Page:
Thursday, March 20, 2008


Though it can sometimes be infuriatingly truncated (Melvyn Bragg does a good job, but has an unassailable broadcaster's penchant for short-circuiting anything that might demand the elliptical in thought terms), In Our Time, on BBC Radio 4, is an absolute "must listen" for me. Last week it was the impact of the Greek myths, next week the ramification of the dissolution of the monasteries. Thinkers and events often simply bypassed, ignored, subsumed or dismissed today are traced back into life and thought by a panel of specialists, including new and innovative reflectors as well as more established voices. It is a fine, talking heads format. I wish it was twice as long, but the 45 minutes is rarely squandered.

This week (today in fact, some 15 minutes ago as I write this) it was a programme on one of my key influences, Soren Kierkegaard. What was particularly pleasing was that, although Bragg didn't invite a theologian to take part (Steve Shakespeare or George Pattison would have been great), Kierkegaard the Christian thinker, and indeed the progenitor of post-Christendom, was not marginalised - though the website intro doesn't mention it. Trying to understand the man without comprehending his disturbing faith and tortured discipleship is, of course, nonsensical. But I have heard a number of people attempt it. Satre, though in a different place, certainly knew better.

One of the many pleasing aspects of the programme was that it also questioned what is popularly meant by terms like 'subjective' and 'objective', as Kierkegaard himself did. And it spears the fatuous but common charge that he was somehow an irrationalist, just because he punctured the absolutist claims of a certain kind of 'rationality' (one hugely popular today), dismissed the primacy of the philosophic over the lived, and challenged the pretensions of a kind of systematising and unifying thought traceable back to Hegel. As he was quite right to do. A marvellous broadcast, and for me the best Easter present I could imagine.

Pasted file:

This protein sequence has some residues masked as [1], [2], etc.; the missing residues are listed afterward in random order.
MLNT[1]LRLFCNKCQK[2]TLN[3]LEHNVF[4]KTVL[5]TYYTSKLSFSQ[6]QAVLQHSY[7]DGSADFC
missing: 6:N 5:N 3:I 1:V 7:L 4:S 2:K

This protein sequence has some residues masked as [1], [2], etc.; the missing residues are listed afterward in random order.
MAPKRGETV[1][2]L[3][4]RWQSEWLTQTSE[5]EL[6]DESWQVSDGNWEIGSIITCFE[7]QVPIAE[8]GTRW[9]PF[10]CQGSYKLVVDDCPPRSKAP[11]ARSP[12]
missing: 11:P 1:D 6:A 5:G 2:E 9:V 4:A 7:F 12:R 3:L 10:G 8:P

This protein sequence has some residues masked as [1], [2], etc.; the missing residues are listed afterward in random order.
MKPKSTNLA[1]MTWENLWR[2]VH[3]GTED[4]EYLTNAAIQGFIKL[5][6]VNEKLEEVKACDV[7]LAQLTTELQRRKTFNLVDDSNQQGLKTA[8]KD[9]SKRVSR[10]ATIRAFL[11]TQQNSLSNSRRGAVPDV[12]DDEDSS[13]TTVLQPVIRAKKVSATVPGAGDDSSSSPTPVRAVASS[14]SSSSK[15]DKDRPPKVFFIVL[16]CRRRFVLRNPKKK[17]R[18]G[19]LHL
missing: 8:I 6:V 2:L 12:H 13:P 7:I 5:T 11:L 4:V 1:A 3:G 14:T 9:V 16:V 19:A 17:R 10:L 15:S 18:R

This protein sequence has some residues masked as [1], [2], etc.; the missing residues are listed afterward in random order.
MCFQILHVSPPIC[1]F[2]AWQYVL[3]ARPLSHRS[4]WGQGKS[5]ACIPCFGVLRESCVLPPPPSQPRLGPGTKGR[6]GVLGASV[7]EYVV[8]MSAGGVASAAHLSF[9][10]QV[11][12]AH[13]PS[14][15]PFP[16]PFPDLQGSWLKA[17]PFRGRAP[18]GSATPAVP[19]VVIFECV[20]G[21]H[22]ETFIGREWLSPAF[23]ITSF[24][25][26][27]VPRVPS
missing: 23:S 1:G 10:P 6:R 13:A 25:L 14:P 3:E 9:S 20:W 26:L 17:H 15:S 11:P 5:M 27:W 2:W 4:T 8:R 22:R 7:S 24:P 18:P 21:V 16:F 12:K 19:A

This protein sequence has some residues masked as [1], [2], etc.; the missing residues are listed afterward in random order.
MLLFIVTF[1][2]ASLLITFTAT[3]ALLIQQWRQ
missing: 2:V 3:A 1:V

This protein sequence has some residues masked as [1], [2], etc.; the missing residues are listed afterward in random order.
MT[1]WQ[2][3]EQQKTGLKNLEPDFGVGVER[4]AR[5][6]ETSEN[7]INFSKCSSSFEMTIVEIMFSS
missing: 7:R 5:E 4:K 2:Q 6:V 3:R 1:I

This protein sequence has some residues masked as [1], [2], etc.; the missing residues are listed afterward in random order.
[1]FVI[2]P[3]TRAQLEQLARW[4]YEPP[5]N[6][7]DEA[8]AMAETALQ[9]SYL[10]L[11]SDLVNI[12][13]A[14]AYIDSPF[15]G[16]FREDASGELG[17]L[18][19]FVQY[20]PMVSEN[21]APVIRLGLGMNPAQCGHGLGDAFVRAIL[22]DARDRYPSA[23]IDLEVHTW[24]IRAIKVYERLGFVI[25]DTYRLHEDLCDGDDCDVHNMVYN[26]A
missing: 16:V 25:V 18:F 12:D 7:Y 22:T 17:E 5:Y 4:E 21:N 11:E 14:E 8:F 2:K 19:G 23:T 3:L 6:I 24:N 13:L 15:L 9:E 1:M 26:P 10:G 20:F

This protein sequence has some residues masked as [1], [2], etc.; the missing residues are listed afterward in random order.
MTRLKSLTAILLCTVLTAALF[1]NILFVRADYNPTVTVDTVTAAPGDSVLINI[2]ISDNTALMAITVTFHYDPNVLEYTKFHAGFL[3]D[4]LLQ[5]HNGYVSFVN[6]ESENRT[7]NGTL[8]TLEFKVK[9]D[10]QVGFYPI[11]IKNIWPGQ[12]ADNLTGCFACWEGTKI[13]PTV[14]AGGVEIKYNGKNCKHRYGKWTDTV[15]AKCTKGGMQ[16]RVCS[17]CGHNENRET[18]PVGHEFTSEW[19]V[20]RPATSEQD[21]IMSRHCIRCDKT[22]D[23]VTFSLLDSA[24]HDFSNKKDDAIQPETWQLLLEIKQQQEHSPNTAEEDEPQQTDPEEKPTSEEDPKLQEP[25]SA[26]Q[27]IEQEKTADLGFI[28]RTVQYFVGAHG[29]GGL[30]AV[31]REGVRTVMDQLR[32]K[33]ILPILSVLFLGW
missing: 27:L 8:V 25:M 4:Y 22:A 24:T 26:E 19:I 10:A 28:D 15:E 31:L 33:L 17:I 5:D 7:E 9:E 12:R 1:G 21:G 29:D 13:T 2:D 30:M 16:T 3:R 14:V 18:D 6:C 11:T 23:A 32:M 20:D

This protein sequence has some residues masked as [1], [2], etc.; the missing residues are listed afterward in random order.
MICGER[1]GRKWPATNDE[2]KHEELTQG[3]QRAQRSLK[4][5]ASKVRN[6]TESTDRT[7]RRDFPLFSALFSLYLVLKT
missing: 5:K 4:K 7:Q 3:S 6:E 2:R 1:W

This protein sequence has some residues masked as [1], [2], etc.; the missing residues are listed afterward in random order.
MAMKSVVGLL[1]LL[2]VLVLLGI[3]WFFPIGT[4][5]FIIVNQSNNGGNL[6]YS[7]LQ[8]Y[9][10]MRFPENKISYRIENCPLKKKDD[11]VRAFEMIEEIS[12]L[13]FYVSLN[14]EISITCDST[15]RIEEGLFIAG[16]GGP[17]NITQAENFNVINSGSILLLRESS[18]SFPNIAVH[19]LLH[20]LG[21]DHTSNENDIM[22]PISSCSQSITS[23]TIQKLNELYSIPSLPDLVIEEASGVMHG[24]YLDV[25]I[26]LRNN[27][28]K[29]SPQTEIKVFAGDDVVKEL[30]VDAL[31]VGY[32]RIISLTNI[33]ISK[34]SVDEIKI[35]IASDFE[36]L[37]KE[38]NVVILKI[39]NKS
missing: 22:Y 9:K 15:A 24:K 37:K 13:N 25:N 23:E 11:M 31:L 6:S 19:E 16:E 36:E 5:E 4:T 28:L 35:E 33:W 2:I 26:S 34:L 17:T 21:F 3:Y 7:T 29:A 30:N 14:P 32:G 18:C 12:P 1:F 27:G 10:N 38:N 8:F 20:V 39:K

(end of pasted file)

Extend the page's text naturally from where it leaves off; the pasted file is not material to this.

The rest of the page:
Whatever you do or don't do today, download the podcast when it becomes available later today and give it a listen. Or you can just listen for again on streaming audio for a week (until next Wednesday evening). You will thank me, I hope! Truly inspiring stuff - a good introduction to Maundy Thursday, Good Friday, the waiting of Saturday and the promise of Easter Sunday - which for Kierkegaard (as for any mature reading of the Gospels and the New Testament) could never be some easy "happy ending".

Love, not 'fear and trembling' is the essence of Christianity, Kierkegaard believed. But that does not make it any more uncomfortable. (More on this to follow - there are some resources here.) Links: D. Anthony Storm's Commentary on Kierkegaard; BBC/OU - Philosophy & Ethics; Howard and Edna Hong Kierkegaard Library; Wikipedia.

In Our Time examines the history of ideas, discussed by Melvyn Bragg and guests, including philosophy, science, literature, religion and the influence these ideas have on us today. Broadcast weekly 9am - 9.4am, Thursday. Repeated 9.30pm.

See also: Thinking outside the system.

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